Tag Archives: preparation

Getting home plus the future

After summiting Mt. Katahdin we shuttled back to the AT Lodge in Millinocket. I watched on enviously as Waldo tucked into two starters, a 2lb lobster, dessert and several Martinis! I on the other hand had a chicken burger (more on this later). The following morning I was up at the crack of dawn to go to the supermarket to resupply for the journey home  and also for some supplements I knew were at least half the price that I’d need to pay in Mexico. Fully stocked up, we headed to Bangor, Maine on the morning bus with other thru-hikers JoeFour, Madhat, Mr. Breeze, Witch, Stargazer, Waldo and Kevvers/LC. Most of the above jumped on another bus to Boston and Waldo and I had the rest of the day to explore Bangor a little. We both flew the following day.

Waldo about to tuck in!

After saying goodbye to Waldo on Friday evening, I walked across town to Bangor airport in the rain. As Journey (the band) were playing in town that night, hotels weren’t an option so I went to the airport to hang out all night. I had the pleasure of getting to know another successful thru-hiker that evening, Renaissance Man. He’s a proper down to earth dude and it was great to have his company that evening and through the morning till he took a flight to Charlotte, and I to Phoenix. We chatted about our experiences, our plans and hopes for the future and had several good bitching sessions over the fact we could no longer eat whatever the hell we liked. Sleep was almost non-existent that night as at around 2am a flight from New York landed with a couple of hundred wet-behind-the-ears and pretty scared looking new army recruits heading off to Kurdistan. I made the mistake of climbing out of my sleeping bag, greeting a few of them and saying, “hey, welcome home, guys”. “Uhhh, thanks, but we’re heading out”, came the reply……D’OH, foot fully wedged in my mouth. Oh well.

I was honoured to have a long conversation with two of the volunteer greeters who are always at Bangor International to greet those in the service. They do an amazing job by giving them advice, love, support, free snacks, free international phone cards and much more. They’ve been there since 1993 I believe and so many of those in the service would be utterly lost without them by the sounds of it. They’ve met and greeted over 1.3 million troops! It was pretty sobering to be looking at this group of clean, newly buzz cut, innocent looking teenagers heading out to a war zone knowing at least some of them will never even see Bangor airport again, let alone their families.

Challenge coins in the airport

The next 20 hours or so were spent sitting in airports and airplanes on my three-plane journey back to Mexico City. I consumed too much caffeine and too little food for such a trip. Arrived around midnight in Mexico City and was met by Yhalí (my girlfriend) and her family. A short car journey later and I was back at home. It’s been a tough couple of days since then, but now I think I’m resettled slightly and feeling at home. This evening I’m out with friends for some welcome back drinks. I’ve chopped the beard (finally) and so I’m looking a little like a tennis player with a hairband over my lionesque afro to keep it under control. It’s going to be great to catch up with people and get back into the flow of things.

At this moment, a lot (if not most) thru-hikers are eating and drinking too much and getting fat. Yes, that means you! I have known for some time that this was going to be a serious danger for me on returning. Unlike some, who were in good shape at the start and have stayed at more or less the same weight or even put on weight, I went from around 192 pounds to about 150 over the 6 months!!!!! I flatly refuse to be one of the overwhelming majority of thru-hikers that gain all the weight they lost plus more in half the time. I’ve even heard stories of one hiker gaining 30 lbs in 30 days, plus other such horror stories.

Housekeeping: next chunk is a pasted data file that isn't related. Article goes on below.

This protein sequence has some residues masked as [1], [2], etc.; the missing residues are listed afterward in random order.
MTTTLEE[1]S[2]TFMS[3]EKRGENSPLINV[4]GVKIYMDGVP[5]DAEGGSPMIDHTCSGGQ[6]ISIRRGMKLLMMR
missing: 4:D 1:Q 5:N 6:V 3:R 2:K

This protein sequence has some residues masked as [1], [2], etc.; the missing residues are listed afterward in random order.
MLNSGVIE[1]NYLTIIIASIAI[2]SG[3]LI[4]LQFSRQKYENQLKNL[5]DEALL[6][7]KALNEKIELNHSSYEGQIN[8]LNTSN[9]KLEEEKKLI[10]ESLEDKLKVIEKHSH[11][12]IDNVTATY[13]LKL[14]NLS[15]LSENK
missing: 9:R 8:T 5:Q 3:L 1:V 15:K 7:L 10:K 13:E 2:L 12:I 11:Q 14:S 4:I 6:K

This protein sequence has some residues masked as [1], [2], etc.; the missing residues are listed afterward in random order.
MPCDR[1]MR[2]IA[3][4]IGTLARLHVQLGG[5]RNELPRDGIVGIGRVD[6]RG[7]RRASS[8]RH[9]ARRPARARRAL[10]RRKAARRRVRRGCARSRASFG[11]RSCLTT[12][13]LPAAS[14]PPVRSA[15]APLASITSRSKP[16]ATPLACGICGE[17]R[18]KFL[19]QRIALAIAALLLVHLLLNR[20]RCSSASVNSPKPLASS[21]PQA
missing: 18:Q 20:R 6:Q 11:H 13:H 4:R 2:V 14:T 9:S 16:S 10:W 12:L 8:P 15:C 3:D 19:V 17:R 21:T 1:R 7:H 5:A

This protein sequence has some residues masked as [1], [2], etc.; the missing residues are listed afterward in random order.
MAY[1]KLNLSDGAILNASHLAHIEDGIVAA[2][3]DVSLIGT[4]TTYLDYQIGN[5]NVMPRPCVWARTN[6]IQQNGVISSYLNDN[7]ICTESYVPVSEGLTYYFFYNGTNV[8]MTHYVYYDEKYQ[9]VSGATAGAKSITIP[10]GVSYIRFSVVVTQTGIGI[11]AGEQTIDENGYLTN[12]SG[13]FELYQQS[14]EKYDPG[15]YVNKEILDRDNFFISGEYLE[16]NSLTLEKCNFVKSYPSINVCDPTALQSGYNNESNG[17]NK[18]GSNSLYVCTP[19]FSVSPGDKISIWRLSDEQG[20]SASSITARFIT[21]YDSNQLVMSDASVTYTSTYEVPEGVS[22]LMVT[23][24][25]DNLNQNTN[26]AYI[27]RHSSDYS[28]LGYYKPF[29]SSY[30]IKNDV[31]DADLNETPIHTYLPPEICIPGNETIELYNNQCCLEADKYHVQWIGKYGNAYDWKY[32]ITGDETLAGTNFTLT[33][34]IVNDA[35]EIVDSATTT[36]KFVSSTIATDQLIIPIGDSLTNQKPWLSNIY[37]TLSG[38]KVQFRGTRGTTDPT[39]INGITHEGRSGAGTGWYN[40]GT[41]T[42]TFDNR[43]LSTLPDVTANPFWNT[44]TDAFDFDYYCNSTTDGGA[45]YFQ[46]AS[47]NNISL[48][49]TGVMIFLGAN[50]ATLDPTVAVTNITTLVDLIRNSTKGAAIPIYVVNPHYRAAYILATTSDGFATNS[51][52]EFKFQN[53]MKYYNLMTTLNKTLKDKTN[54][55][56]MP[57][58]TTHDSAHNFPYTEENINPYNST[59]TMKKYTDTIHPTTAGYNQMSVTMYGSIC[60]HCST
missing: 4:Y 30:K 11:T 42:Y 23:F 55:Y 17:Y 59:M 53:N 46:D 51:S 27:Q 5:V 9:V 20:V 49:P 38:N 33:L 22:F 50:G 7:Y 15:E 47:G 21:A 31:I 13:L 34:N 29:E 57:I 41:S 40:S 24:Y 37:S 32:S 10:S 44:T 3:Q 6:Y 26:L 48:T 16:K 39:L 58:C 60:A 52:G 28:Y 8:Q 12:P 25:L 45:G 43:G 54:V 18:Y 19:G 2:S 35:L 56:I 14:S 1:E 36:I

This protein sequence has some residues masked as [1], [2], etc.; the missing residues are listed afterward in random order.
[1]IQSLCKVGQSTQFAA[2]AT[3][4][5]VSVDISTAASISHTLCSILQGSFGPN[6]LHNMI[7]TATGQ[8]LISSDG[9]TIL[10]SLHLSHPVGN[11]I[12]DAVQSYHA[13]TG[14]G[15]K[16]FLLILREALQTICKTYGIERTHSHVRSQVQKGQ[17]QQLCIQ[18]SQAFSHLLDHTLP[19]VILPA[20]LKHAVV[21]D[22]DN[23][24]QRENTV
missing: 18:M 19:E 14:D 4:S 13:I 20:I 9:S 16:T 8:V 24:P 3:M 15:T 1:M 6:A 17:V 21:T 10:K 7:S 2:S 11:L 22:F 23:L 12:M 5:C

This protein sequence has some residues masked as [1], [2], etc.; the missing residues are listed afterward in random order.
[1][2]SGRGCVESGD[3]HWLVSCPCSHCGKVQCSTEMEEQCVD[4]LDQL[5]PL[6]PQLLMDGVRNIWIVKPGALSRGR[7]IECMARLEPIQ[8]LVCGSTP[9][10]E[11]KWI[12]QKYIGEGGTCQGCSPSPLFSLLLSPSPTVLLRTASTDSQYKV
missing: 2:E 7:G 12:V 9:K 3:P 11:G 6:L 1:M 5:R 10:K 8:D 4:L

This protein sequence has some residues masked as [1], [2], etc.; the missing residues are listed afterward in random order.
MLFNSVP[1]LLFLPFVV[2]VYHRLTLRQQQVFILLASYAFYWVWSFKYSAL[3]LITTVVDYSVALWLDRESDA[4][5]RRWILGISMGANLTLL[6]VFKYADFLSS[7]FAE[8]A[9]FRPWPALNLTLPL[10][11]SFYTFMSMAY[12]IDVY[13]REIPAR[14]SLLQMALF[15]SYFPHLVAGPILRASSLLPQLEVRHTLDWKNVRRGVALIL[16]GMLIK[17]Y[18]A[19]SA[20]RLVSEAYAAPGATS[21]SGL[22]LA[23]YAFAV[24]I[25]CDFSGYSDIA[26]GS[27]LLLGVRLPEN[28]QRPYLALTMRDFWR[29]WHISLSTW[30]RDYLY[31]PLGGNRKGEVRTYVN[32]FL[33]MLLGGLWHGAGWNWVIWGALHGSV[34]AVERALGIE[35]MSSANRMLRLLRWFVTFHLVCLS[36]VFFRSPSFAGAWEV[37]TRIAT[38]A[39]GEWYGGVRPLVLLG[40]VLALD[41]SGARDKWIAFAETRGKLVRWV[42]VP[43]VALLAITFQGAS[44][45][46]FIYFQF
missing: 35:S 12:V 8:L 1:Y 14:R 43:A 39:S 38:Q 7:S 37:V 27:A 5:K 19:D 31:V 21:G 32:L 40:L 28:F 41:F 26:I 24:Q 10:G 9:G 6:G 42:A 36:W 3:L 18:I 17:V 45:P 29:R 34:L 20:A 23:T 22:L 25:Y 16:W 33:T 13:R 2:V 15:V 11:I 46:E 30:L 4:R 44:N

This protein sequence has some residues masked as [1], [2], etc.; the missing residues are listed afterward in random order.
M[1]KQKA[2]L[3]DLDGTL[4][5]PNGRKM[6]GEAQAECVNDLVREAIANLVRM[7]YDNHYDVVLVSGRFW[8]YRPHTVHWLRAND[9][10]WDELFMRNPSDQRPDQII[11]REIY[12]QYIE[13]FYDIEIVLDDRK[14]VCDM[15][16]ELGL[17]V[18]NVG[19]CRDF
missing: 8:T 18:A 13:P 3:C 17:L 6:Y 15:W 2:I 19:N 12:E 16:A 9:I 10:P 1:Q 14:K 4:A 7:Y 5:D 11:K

Zach Davis in his book, Appalachian Trials, offers some great advice about this problem and that chapter has always been in my head (by the way, Appalachian Trials is by far the very best bo0k to own for all budding thru-hikers). This article also offers some pretty in depth discussion of why we as thru-hikers get fat on our returns. I have heeded most advice and researched more so that I do not balloon on my return. Actually, I have gained zero weight in the past 5 days since summiting. I may have actually lost an extra half pound. Most people pile on several pounds in the first week. My success so far will continue.

My strategy involves:

*close to zero processed foods. Only natural, traditional foods as far as possible.

*as close to zero carb diet as I can possibly manage (this is of course impossible, but I’ve only slipped a little – tonight will be an exception, but it also means lots of exercise tomorrow.)

*protein shakes after exercise

*2-3 hour walks each day since finishing

* lots and lots of protein

*low density foods and lots of them so I feel full but keep the calories low

*buying of Men’s Fitness magazine which this month is chocked full of tips that are great for my situation

I’m 100% determined to not only keep the fat off, but to gain weight in lean muscle and be the exception to the rule. So far it’s working just fine. Feeling good for it.

The future?!

Stick at this, keep healthy, keep happy, start some new hobbies and go to England at Christmas happy with the previous 3 months. The future of the blog? Well, I´m going to continue writing in it on some reflections, plus I’ll be writing Suds’ Very Own, By Far the Best Blog, Bullshit Free Advice Page about the Appalachian Trail! 

Coming soon!



This is me on top of Mt. Katahdin yesterday morning!!!! This means I’m finished! My goal for 2184 miles, 14 states and nearly 6 months has been acheived and my slowly growing dream for 12 years is now done! It’s been a massive physical, emotional, psychological and nutritional rollercoaster and one I’m sure I’ll never forget. It’s almost impossible to understand such big endings immediately and I’ll likely mull this one over for some time to come, but huge things like this always mean new beginnings and I’m over the moon to have succeeded. I’ll write more on my blog soon. Many many thanks for all the support, friends. And a massive thanks to those of you that supported my 24 hour hike with your donations. As you’ve probably guessed by now, I didn’t die during the attempt, I hiked 40 miles in a day!  A great day!!! 😀